“Emotionally breath-taking” was one of the many positive responses from visitors of this temporary exhibition designed and built by Hypsos in the Royal Opera House in London.
The Olympic Museum, British Petroleum, and Hypsos teamed up to create a free and unique exhibition hosted by the Royal Opera House for the Summer Olympic Games in London, 2012. “The Olympic Journey, Story of the Games” presented inspiring and compelling stories of the athletic achievements performed by ancient and modern Olympians. The exhibition took visitors on a journey from ancient Greece, the birthplace of the Olympic Games, through to the modern spectacle we see today, which was revived by the vision of Baron Pierre de Coubertin in 1896. The exhibition featured athletic artifacts, personal stories of some of the UK’s most recognised Olympic competitors, and inspirational audio and video.
Hypsos was responsible for turnkey services, including design, fabrication, installation and maintenance during The Games. Steered by Hypsos in London, preparations for this remarkable exhibition began a year before the event. Due to the exceptionally short build-up time, the entire exhibition was set up, tested and perfected at our facility in the Netherlands. It was then shipped to The Royal Opera House in London and installed within an amazing 36-hour time window, opening to the public on the first morning of the Games.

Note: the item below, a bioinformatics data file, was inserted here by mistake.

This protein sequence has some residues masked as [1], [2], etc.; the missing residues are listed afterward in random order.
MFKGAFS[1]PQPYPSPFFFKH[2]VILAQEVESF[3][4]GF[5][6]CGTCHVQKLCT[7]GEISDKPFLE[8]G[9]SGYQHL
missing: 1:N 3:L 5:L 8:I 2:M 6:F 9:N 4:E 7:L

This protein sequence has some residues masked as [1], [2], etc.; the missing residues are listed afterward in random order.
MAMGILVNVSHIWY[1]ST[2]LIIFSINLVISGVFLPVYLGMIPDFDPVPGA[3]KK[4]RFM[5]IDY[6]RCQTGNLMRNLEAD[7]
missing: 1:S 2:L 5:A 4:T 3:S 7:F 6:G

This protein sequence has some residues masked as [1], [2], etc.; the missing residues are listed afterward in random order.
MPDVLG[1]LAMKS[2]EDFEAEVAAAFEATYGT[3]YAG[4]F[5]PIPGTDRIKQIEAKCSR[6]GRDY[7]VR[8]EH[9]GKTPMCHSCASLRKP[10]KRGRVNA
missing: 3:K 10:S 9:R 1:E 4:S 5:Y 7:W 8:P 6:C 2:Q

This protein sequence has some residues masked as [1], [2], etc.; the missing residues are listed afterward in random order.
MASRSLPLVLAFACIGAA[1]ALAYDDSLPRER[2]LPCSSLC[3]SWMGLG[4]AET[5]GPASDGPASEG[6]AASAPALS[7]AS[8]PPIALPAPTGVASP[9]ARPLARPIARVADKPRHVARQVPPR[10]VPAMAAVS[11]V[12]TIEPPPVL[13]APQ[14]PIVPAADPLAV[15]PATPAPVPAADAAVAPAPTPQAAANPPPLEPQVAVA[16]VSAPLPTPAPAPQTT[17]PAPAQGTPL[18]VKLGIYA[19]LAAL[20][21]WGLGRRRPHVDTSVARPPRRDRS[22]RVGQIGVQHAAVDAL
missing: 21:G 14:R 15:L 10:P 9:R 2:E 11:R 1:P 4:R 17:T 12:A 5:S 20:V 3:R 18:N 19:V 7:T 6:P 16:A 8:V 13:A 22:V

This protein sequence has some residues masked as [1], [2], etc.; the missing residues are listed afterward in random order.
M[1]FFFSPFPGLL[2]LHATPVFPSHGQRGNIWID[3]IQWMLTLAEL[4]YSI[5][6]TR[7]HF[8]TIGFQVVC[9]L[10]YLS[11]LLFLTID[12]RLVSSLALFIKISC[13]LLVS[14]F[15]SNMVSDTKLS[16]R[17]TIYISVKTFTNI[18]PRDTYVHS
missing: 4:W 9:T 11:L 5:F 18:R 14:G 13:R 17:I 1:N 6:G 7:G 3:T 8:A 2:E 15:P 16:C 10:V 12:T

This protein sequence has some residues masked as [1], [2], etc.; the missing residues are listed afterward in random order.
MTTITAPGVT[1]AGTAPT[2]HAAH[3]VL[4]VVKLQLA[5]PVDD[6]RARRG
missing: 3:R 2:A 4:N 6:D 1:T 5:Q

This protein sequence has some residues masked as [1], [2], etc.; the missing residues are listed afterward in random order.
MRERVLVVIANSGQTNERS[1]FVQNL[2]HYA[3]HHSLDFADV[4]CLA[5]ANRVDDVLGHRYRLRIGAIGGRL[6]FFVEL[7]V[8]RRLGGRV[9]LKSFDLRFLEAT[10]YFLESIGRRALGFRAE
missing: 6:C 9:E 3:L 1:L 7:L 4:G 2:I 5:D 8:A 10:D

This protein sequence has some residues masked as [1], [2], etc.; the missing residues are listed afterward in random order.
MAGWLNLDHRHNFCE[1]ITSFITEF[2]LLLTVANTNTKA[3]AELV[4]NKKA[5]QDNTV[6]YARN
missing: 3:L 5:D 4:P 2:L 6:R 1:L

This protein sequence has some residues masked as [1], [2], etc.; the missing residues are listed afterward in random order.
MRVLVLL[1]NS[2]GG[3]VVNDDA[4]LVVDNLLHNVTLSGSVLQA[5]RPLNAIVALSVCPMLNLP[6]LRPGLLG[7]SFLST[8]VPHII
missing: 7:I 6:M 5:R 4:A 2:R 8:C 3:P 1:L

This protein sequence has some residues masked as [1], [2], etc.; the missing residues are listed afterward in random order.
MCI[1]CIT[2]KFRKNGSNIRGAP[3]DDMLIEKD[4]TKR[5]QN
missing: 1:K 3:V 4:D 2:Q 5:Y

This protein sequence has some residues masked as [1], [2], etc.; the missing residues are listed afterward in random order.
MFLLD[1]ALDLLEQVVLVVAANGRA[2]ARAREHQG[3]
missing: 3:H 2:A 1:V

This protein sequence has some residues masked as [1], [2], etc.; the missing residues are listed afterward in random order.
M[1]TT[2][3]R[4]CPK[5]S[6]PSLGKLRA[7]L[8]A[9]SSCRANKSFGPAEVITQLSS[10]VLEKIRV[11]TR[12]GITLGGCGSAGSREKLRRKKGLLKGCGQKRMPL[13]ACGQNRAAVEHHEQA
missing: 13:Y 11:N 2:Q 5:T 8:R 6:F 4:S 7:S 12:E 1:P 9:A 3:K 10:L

Hypsos is fully responsible for this temporary Olympic Museum, which is part of the LOCOG (The London Organizing Committee of the Olympic Games and Paralympic Games) and the London 2012 Cultural Olympiad.
In close collaboration with The Olympic Museum in Lausanne, the development of the exhibition has been led by creative director Tim Anderson of Hypsos in London, where the entire content has been developed and the special AV techniques have emerged. Project management and production come from the Netherlands. What is remarkable about this project is that due to the very short set-up on location, the entire exhibition has been set up, tested and perfected in complete secrecy in the premises of Hypsos in Soesterberg, before being shipped to the Royal Opera House in London in mid-July.